G

A B C D E F G H I J K L M N O P Q R S T U V W X Y Z

Opera in 2 Acts, with Prologue and Epilogue
Libretto: Blake Morrison
Duration c. 2hours 30’
Dedication: Sandy Brown
16 soloists (2 sopranos, 2 mezzo sopranos, counter tenor, 2 tenors, 4 baritones, 3 bass baritones, 2 basses. 4 of these parts may be taken by choral soloist)
Chorus (S.A.T.Bar.B.)
Orchestra
2 flutes (both doubling piccolo); 3 cor anglais (1 doubling oboe, 1 doubling oboe d’amore)
1 clarinet (doubling E flat); bass clarinet; 2 bassoons; contrabassoon
5 horns (four doubling Wagner tubas)
2 trombones (both doubling alto); bass trombone; tuba
timpani; percussion (2 players)
harp; celeste/ harpsichord (one player)
strings (14.11.8.7.5)
First performance: Staats Theater Mainz, February 23rd 2002, designer Rosalie, Director Georges Delnon, conductor Gernot Sahler



Work for unaccompanied solo bass voice

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Note : Gallus et Agnus (After Demantius)

Gallus et Agnus (After Demantius)

The piece was written for Clive Birch, bass in the Australian vocal ensemble The Song Company, at the suggestion of the group's director Roland Peelman. It was to be placed in the short break between Demantius' St John Passion and David Lang's The Little Match Girl, during which the group had three minutes to get into costume. As there is no part for bass voice in the second work, this short piece formed a kind of bridge. The first text (Gallus) takes the passage of Peter's three denials of Christ linked to the cock crowing, which is abbreviated in the Demantius setting, while the second (Agnus) sets Jesus' reinstatement of Peter after the Resurrection through his three-fold injunction to "feed my lambs".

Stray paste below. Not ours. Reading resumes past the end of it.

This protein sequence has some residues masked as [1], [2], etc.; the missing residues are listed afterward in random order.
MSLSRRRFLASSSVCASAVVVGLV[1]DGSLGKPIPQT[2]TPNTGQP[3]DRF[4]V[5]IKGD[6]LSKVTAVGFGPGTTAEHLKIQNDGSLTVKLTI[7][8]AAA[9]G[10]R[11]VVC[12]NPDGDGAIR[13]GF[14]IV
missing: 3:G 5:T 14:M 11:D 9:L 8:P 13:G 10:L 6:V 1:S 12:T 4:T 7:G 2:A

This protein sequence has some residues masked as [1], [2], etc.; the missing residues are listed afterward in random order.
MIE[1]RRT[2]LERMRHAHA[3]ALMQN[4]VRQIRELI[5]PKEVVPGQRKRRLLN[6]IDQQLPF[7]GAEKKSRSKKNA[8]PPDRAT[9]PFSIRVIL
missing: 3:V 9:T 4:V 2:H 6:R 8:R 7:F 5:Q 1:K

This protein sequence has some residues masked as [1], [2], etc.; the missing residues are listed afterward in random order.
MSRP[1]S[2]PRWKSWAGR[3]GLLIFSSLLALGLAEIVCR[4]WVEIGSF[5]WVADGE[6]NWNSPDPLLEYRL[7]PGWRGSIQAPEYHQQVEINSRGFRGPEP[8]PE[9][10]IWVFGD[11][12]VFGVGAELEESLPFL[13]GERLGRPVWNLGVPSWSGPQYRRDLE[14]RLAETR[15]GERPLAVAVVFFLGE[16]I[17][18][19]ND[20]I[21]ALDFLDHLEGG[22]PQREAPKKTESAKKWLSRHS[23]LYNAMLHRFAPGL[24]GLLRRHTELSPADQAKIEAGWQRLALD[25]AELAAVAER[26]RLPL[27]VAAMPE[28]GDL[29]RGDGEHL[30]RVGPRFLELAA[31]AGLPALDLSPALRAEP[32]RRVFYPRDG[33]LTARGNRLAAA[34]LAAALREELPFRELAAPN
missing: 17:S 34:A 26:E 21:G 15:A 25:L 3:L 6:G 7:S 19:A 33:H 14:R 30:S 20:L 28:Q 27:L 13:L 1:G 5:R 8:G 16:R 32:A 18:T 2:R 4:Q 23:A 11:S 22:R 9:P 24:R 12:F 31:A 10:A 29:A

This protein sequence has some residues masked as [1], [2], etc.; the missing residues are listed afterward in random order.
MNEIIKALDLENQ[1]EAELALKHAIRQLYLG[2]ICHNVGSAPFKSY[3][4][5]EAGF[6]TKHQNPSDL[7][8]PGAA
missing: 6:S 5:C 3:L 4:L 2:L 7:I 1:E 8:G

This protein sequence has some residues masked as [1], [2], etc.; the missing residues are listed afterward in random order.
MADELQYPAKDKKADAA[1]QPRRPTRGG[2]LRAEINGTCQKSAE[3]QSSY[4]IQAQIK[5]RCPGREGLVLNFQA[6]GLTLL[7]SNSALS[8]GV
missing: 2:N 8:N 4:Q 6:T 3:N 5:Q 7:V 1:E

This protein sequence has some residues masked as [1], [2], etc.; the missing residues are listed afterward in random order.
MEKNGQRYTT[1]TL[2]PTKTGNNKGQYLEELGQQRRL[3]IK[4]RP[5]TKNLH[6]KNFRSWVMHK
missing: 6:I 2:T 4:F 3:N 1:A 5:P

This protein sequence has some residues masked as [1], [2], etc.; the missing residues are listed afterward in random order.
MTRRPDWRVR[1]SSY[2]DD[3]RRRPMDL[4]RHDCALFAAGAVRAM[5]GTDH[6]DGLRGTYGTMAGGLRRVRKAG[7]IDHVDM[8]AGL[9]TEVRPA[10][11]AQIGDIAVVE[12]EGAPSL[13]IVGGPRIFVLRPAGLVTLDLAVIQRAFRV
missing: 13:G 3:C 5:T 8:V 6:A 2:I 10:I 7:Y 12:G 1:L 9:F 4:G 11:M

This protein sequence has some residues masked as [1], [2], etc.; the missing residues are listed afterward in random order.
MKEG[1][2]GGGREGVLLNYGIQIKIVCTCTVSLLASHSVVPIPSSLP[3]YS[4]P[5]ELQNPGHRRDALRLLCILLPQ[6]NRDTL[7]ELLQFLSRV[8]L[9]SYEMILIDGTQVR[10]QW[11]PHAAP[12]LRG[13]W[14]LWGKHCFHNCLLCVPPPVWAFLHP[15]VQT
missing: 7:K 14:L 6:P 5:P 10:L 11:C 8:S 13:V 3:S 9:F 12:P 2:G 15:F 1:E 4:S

As Clive Birch was retiring from the group after this performance, it formed a kind of retirement gift.

 

 



(text by Pico della Mirandola)
Duration 15’
Dedicated to Frances Barber and Neil Pearson.
Commissioned by the Hilliard Ensemble
Instrumentation: 4 voices (alto, 2 tenors, baritone)
First performance: Hilliard Festival of Voices, Lewes, August 1988.

Note : Glorious Hill (1988)

Glorious Hill (1988)

Glorious Hill was commissioned by the Hilliard Ensemble and first performed by them at its summer Festival of Voices in Lewes, Sussex, in August 1988. It was the first piece I wrote for the ensemble and I focused on the singers' unique ability to move with ease from early music to tonal music of the present day. There were techniques which I asked for which I hardly needed to notate - the staggered breathing of the two tenors to supply a continuous unbroken held note for example - and the piece moves between passages for solo voices and sections of highly chromatic homophony, almost as if the music were switching between the 12th century of Perotin and the 16th century of Gesualdo. Each of the four voices is given its own solo passage - sometimes accompanied, sometimes quietly supported by the other voices.

The title, Glorious Hill comes from the name of the small-town Mississippi setting of Tennessee Williams' Summer and Smoke. I wrote the music for the 1987 production of this play at the Leicester Haymarket Theatre, the first time I had written any incidental music for the stage. Williams makes very specific demands in terms of music and there is one particularly powerful scene, the penultimate one, throughout which music and atmospheric sound effects are continuous. The principle character Alma argues passionately about the vital importance of human choice with the man to whom she has, too late, admitted her love. I watched this section every night throughout the 4 week run of the play watching the different ways in which the actress, Frances Barber, played the scene. There is a powerful emotional and philosophical connection between the imagery of this scene and a passage from the Renaissance philosopher Pico della Mirandola's Oration on the Dignity of Man which forms the text of Glorious Hill. This passage has been described as one of the few passages in Renaissance philosophy to treat human freedom in a modern way. The text, which is sung in Latin, is addressed by God to Adam before the fall from grace.

Dedicated to Frances Barber and Neil Pearson

 

 



First performance Estonia Symphony Hall, Tallinn April 6
Estonian National Male Choir, conductor Kaspars Putnins



Duration c. 7’
Dedication: St John the Baptist Church Billesdon
Instrumentation: solo organ
First performance: Christopher Bowers-Broadbent, St. John the Baptist Church, Billesdon, July 12th 2001